How to Buy a Backpacker Car in Australia
In my opinion road tripping is the way to go when traveling Australia. There is a lot of amazing places and ‘hidden gems’ that are located outside public transport areas so the only way to reach these is with your own car. If you are planning to do some continuous trip from place A to B (like from Sydney to Cairns) and if you are two or more people, then buying a car is definitely the best and most likely the cheapest option.
A lot of backpackers also rent a car for their road trips which is also a good choice if you don’t have that much time to spend on the road. If you are not in a hurry then buying your own car will very likely be cheaper and more beneficial choice than renting one.
Here are my tips on how to buy a backpacker car in Australia!
Why buy a car?
There is also a lot of advantages in having your own car in Australia:
- Freedom – When having your own car you don’t need to stress about timetables. You can just spontaneously change your course if you see a street sign to some beautiful waterfall, or you can spend more time in some places than initially planned.
- Access – Outside bigger cities public transport is practically non existent. With your own car you have access to many amazing places you would not see otherwise such as national parks, beaches or some interesting small villages.
- Saving a lot of $$$ – The best part of having a car is that you save SO much money. There is a lot of free campsites and even the ones you have to pay for are around half price compared to hostel bed for 2 people.
- Farm work – If you want to get your 88 days done having a car will increase the amount of potential farms. Especially bigger companies don’t usually have accommodation on the farm so you need your own transport to get to work. Even in the ones that do have accommodation you still need a car to do grocery shopping etc.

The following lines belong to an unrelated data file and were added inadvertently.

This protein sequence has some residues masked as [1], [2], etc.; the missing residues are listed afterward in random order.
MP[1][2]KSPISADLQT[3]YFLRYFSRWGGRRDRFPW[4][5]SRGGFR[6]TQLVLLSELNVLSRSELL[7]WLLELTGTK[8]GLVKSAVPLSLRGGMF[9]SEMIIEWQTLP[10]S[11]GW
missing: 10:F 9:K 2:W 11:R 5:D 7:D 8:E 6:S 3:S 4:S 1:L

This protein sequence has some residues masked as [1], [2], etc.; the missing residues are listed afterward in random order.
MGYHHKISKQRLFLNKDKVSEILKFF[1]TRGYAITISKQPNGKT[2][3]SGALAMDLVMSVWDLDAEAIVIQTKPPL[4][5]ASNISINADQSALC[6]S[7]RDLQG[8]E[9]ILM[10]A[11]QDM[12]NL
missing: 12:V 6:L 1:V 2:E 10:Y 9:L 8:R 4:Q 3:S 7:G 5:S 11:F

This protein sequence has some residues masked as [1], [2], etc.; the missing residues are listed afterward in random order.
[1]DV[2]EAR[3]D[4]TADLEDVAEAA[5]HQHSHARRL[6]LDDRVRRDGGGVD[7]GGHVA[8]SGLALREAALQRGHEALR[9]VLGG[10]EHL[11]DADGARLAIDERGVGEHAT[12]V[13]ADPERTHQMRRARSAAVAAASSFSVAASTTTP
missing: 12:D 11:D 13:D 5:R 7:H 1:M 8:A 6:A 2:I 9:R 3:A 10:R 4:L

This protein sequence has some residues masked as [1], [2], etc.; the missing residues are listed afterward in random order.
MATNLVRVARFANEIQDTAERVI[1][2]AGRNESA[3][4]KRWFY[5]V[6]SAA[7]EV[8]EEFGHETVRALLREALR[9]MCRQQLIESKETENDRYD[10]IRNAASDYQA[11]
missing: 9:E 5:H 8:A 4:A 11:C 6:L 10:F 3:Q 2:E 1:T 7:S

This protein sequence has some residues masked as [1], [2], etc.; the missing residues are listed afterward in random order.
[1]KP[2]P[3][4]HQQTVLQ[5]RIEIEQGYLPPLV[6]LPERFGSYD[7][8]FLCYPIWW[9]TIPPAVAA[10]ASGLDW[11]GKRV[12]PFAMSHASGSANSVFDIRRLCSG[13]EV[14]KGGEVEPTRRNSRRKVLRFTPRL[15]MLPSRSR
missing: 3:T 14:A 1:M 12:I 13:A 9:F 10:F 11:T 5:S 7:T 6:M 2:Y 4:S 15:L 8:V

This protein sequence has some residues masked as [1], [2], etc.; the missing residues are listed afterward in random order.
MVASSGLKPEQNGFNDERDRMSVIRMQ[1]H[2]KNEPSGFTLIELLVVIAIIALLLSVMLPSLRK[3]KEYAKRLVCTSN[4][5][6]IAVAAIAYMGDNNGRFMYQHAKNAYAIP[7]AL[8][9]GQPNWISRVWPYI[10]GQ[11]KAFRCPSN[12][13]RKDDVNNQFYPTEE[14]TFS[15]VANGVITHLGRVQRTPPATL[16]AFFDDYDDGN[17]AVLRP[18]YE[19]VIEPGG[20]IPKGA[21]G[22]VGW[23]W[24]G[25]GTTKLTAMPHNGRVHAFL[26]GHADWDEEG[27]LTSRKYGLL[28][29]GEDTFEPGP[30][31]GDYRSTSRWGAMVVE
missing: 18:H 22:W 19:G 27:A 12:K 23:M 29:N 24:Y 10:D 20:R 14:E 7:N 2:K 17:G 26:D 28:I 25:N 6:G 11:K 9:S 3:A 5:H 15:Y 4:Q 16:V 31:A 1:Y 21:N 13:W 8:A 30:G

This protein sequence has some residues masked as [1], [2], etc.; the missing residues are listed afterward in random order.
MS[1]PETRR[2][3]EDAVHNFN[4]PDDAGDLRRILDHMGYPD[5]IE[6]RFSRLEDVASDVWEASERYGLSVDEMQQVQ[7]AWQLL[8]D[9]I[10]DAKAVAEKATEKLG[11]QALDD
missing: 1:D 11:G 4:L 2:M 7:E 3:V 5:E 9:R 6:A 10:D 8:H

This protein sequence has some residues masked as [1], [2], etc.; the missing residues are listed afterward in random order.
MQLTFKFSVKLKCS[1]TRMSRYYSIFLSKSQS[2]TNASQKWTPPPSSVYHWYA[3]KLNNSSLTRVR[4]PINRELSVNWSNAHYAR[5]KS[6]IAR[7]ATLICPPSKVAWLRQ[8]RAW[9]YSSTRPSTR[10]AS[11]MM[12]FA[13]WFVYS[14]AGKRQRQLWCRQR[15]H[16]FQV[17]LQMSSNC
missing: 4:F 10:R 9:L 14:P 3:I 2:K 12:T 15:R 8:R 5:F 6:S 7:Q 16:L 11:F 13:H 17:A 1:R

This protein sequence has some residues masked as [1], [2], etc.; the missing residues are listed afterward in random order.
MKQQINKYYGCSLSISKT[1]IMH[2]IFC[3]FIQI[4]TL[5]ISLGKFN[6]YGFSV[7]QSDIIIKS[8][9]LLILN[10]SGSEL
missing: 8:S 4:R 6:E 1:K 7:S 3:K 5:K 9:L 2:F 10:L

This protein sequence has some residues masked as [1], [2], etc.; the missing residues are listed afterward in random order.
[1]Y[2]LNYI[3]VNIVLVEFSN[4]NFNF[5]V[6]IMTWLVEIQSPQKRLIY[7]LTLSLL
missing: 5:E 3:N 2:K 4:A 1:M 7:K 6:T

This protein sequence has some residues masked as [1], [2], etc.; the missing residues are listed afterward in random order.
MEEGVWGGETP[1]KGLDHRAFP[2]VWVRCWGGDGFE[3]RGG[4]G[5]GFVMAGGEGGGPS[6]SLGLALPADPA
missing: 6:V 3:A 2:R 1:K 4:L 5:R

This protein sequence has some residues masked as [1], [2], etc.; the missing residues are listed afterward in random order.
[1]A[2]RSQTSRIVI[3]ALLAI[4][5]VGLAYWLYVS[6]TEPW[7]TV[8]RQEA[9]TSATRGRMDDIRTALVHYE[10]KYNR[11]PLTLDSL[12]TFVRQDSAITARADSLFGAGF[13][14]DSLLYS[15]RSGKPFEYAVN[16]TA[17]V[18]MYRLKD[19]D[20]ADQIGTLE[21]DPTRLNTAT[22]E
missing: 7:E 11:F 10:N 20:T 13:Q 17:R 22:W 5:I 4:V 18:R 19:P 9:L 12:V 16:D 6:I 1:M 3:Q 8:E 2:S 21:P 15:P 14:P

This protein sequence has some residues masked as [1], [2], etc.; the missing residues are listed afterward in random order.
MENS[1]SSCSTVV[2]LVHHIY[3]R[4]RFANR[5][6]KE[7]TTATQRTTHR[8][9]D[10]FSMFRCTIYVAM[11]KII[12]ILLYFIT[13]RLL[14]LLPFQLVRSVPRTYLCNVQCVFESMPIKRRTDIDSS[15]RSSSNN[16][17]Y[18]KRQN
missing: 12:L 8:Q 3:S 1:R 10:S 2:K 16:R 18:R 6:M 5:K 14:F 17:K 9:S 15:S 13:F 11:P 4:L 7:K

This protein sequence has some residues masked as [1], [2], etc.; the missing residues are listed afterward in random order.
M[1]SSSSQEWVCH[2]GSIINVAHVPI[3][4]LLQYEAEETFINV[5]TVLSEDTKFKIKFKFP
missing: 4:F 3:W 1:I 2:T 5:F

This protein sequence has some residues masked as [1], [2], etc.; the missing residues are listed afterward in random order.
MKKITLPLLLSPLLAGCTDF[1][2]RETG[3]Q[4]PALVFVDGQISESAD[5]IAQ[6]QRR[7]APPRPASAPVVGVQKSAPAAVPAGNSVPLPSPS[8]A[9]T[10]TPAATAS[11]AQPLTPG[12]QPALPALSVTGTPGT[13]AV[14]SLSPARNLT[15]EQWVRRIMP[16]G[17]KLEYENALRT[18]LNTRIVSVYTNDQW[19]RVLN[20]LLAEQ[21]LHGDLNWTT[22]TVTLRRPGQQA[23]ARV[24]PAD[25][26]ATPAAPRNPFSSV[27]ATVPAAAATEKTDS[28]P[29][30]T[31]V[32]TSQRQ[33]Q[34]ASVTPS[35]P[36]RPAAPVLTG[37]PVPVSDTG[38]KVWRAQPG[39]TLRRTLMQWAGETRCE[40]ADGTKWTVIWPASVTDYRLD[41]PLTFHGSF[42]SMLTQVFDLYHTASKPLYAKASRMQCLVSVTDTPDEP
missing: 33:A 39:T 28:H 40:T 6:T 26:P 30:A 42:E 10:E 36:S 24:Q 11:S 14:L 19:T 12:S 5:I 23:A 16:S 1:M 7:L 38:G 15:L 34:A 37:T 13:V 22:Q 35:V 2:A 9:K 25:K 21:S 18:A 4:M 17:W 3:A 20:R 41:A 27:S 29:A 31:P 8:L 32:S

So now when you are convinced that having an own car will increase your quality of life in Australia, there are some things to consider before you start looking.
What type of a car?
Most popular car types among backpackers are 4 wheel drives (4WD), vans and station wagons. It is advisable to buy a car where you can sleep in, since it makes road tripping so much easier when you don’t have to set up your tent every night.
If you want to see the outback and are planning to go some remote areas with no sealed roads then you might want to consider buying a 4WD. They are expensive (in decent ones prices start around 5000$) and many of them are also not big enough to sleep in. Still, there are some places in here where you really need a 4WD but you have to be prepared to invest some money on it.
Vans are really (if not even the most) popular choice of a backpacker car in Australia. They are comfortable to sleep in and have a lot of space, so you don’t need to bother moving your things all the time. Downsides in vans include that they are usually old, expensive and may be mechanically unreliable. However, there are still good vans out there it just may take some time to find one.
Last but not least are station wagons which was our choice of a car. They are the cheapest option (around 1500$–3000$) and there is a lot of them in the market. One disadvantage is lack of space so you have to but some effort in moving your stuff around, but with a little bit organization this doesn’t take more time than few minutes. Mitsubishi Magna, Ford Falcon and Holden Commodore are the biggest models in the market and popular among backpackers. At least in Holden Commodore the back seats fold completely flat so it is very comfortable to sleep in.
TIP: It is advisable to buy a car of a make that is common in Australia. This makes it is easier and cheaper to find spare parts.
Where to look?
The biggest platform where backpackers are selling their cars is Gumtree. There are also some groups in Facebook designed for backpackers such as Backpacker Cars Australia or Australia Backpackers Buy/Sell, where you can find some really good deals sometimes.
What to look?
When you are looking the sales ads some things good to pay attention are:
Age of the car and how many kilometers driven